Reasons for and Against Rafa Benitez Staying on at Chelsea

Rowanne WesthenryFeatured ColumnistFebruary 8, 2013

Reasons for and Against Rafa Benitez Staying on at Chelsea

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    Rafa Benitez's Chelsea reign could hardly have begun under worse circumstances. Following the dismissal of Roberto Di Matteo, a beloved club legend who had won the Champions League six months prior to his sacking, the last person the fans wanted to see appointed was the former Liverpool manager.

    In an attempt to appease the angry supporters, he promised an improvement in form before promptly leading the side to two draws and a loss in his first three Premier League games. Aside from an 8-0 demolition of relegation candidates Aston Villa before Christmas, the Spaniard has hardly covered himself in glory.

    Despite this, there is still speculation that he will keep the job on a permanent basis.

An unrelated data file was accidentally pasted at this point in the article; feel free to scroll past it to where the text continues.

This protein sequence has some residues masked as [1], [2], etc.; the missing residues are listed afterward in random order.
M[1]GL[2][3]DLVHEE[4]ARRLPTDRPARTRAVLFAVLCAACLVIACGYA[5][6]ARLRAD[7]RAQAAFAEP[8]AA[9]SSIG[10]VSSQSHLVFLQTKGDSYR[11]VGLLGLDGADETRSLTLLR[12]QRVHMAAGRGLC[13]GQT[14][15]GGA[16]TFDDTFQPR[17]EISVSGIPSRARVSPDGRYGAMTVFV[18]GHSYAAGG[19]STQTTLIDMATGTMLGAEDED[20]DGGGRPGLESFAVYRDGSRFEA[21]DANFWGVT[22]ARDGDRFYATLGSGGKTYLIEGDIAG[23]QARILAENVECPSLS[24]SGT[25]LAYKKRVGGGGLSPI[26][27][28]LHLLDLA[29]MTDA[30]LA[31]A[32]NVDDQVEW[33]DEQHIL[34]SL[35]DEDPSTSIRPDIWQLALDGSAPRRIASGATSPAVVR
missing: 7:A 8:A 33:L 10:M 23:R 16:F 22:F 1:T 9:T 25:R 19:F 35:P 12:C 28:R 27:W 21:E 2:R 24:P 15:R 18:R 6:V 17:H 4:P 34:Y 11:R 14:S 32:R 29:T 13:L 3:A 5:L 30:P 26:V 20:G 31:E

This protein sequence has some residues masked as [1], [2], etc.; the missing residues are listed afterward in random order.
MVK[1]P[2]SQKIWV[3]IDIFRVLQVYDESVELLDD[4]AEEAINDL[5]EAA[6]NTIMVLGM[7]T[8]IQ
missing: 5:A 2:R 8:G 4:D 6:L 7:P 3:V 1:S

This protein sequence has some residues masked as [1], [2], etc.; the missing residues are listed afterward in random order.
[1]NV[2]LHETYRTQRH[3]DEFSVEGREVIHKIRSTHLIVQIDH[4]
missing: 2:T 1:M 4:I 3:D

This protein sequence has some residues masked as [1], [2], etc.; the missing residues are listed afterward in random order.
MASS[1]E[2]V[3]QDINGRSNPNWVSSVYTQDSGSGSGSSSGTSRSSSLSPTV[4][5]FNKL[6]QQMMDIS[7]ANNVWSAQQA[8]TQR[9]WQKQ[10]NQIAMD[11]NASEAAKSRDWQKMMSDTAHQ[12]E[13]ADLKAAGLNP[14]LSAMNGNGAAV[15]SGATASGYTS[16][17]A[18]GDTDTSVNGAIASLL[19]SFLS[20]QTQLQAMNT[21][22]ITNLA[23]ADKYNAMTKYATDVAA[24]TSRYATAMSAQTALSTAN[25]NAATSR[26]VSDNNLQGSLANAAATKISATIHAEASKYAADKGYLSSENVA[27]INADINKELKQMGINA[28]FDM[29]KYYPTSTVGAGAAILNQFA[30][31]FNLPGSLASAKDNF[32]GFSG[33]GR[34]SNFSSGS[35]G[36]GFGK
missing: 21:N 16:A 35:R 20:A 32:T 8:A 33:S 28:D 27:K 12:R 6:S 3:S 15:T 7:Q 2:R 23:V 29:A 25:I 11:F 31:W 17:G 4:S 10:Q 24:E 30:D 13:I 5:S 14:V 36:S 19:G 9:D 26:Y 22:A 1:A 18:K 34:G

Here are the reasons for and against Benitez being offered a long-term role at Stamford Bridge.

For: He Is Spanish

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    Chelsea have several Spanish squad members including Fernando Torres, Cesar Azpilicueta and Juan Mata. All of them began their professional careers in Spain, and having a manager who understands the playing philosophy that they grew up with is important to their continuing development.

    For the younger Spanish stars like Oriol Romeu, the fact that the manager speaks his native tongue will enable him to adapt to life in England with less of a struggle.

Against: He Is Resoundingly Hated

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    To those outside of Chelsea FC, the fans' reaction to Benitez's appointment has seemed extreme. However, to those fans who feel that his behaviour when he was in charge at Liverpool combined with the manner of his appointment are unforgivable, it is perfectly justified.